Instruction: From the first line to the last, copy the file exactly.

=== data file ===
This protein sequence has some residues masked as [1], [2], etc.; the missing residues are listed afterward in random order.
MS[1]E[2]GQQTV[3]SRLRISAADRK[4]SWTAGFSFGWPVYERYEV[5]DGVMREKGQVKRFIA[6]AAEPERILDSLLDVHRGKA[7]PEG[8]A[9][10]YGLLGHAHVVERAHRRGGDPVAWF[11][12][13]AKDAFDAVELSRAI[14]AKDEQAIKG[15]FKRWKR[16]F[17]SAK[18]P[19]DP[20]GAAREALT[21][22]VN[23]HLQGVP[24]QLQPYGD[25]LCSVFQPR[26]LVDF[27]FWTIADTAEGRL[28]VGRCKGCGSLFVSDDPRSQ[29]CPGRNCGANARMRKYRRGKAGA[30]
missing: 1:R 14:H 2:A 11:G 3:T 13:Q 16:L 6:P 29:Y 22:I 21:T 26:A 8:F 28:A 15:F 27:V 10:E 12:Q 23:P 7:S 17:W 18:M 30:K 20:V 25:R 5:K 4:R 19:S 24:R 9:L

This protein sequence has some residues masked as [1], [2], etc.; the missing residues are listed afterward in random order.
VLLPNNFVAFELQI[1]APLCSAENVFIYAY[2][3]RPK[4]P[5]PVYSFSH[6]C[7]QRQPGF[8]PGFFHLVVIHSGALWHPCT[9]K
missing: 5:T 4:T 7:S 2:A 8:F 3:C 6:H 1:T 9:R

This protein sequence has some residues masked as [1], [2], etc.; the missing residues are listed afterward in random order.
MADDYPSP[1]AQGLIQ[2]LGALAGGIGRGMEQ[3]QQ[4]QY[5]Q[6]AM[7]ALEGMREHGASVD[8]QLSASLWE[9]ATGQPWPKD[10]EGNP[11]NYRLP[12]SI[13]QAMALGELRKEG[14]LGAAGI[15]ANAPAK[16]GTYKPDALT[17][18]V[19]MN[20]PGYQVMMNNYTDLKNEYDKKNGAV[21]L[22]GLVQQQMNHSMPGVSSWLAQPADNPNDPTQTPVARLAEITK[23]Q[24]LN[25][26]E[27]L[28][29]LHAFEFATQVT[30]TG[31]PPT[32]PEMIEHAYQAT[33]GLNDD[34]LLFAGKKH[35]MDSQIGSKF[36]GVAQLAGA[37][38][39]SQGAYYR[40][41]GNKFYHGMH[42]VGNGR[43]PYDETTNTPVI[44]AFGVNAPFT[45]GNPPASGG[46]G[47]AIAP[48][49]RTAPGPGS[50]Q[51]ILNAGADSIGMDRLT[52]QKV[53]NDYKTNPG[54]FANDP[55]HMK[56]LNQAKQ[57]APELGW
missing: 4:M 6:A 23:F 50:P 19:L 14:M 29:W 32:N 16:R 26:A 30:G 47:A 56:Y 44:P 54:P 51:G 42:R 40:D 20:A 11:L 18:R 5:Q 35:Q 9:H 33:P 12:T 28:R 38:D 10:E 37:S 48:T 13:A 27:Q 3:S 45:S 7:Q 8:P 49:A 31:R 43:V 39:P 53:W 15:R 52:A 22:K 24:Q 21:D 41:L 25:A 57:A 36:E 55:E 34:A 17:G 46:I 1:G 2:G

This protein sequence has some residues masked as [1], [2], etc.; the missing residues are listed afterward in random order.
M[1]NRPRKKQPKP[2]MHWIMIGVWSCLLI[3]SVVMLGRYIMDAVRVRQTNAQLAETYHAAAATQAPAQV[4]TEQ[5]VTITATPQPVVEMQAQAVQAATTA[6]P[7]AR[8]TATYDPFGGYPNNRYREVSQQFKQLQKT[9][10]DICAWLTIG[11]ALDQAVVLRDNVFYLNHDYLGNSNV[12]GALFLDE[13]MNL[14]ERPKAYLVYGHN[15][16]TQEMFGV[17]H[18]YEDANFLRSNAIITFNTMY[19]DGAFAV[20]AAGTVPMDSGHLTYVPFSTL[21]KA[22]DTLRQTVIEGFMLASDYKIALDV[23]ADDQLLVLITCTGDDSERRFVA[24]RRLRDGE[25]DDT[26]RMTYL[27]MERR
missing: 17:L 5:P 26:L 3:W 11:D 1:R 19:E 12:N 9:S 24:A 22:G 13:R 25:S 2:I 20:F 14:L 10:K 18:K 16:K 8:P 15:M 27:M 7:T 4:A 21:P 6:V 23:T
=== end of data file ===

This protein sequence has some residues masked as [1], [2], etc.; the missing residues are listed afterward in random order.
MS[1]E[2]GQQTV[3]SRLRISAADRK[4]SWTAGFSFGWPVYERYEV[5]DGVMREKGQVKRFIA[6]AAEPERILDSLLDVHRGKA[7]PEG[8]A[9][10]YGLLGHAHVVERAHRRGGDPVAWF[11][12][13]AKDAFDAVELSRAI[14]AKDEQAIKG[15]FKRWKR[16]F[17]SAK[18]P[19]DP[20]GAAREALT[21][22]VN[23]HLQGVP[24]QLQPYGD[25]LCSVFQPR[26]LVDF[27]FWTIADTAEGRL[28]VGRCKGCGSLFVSDDPRSQ[29]CPGRNCGANARMRKYRRGKAGA[30]
missing: 1:R 14:H 2:A 11:G 3:T 13:Q 16:L 6:P 29:Y 22:I 21:T 26:A 8:F 28:A 15:F 27:V 10:E 12:Q 23:P 7:S 17:W 18:M 30:K 20:V 25:R 5:K 4:R 19:S 24:R 9:L

This protein sequence has some residues masked as [1], [2], etc.; the missing residues are listed afterward in random order.
VLLPNNFVAFELQI[1]APLCSAENVFIYAY[2][3]RPK[4]P[5]PVYSFSH[6]C[7]QRQPGF[8]PGFFHLVVIHSGALWHPCT[9]K
missing: 5:T 4:T 7:S 2:A 8:F 3:C 6:H 1:T 9:R

This protein sequence has some residues masked as [1], [2], etc.; the missing residues are listed afterward in random order.
MADDYPSP[1]AQGLIQ[2]LGALAGGIGRGMEQ[3]QQ[4]QY[5]Q[6]AM[7]ALEGMREHGASVD[8]QLSASLWE[9]ATGQPWPKD[10]EGNP[11]NYRLP[12]SI[13]QAMALGELRKEG[14]LGAAGI[15]ANAPAK[16]GTYKPDALT[17][18]V[19]MN[20]PGYQVMMNNYTDLKNEYDKKNGAV[21]L[22]GLVQQQMNHSMPGVSSWLAQPADNPNDPTQTPVARLAEITK[23]Q[24]LN[25][26]E[27]L[28][29]LHAFEFATQVT[30]TG[31]PPT[32]PEMIEHAYQAT[33]GLNDD[34]LLFAGKKH[35]MDSQIGSKF[36]GVAQLAGA[37][38][39]SQGAYYR[40][41]GNKFYHGMH[42]VGNGR[43]PYDETTNTPVI[44]AFGVNAPFT[45]GNPPASGG[46]G[47]AIAP[48][49]RTAPGPGS[50]Q[51]ILNAGADSIGMDRLT[52]QKV[53]NDYKTNPG[54]FANDP[55]HMK[56]LNQAKQ[57]APELGW
missing: 4:M 6:A 23:F 50:P 19:L 14:M 29:W 32:N 16:R 26:A 30:G 47:A 56:Y 44:P 54:P 51:G 42:R 40:D 20:A 11:L 18:R 5:Q 35:Q 9:H 33:P 12:T 28:R 38:D 10:E 37:S 48:T 13:A 27:Q 3:S 45:S 7:Q 8:P 49:A 31:R 43:V 39:P 53:W 15:R 52:A 22:K 24:Q 21:D 41:L 25:A 57:A 36:E 55:E 34:A 17:G 46:I 1:G 2:G

This protein sequence has some residues masked as [1], [2], etc.; the missing residues are listed afterward in random order.
M[1]NRPRKKQPKP[2]MHWIMIGVWSCLLI[3]SVVMLGRYIMDAVRVRQTNAQLAETYHAAAATQAPAQV[4]TEQ[5]VTITATPQPVVEMQAQAVQAATTA[6]P[7]AR[8]TATYDPFGGYPNNRYREVSQQFKQLQKT[9][10]DICAWLTIG[11]ALDQAVVLRDNVFYLNHDYLGNSNV[12]GALFLDE[13]MNL[14]ERPKAYLVYGHN[15][16]TQEMFGV[17]H[18]YEDANFLRSNAIITFNTMY[19]DGAFAV[20]AAGTVPMDSGHLTYVPFSTL[21]KA[22]DTLRQTVIEGFMLASDYKIALDV[23]ADDQLLVLITCTGDDSERRFVA[24]RRLRDGE[25]DDT[26]RMTYL[27]MERR
missing: 17:L 5:P 26:L 3:W 11:D 1:R 19:E 12:N 9:S 24:A 22:G 13:R 25:S 2:I 20:F 14:L 10:K 18:K 16:K 8:P 15:M 27:M 7:T 4:A 21:P 6:V 23:T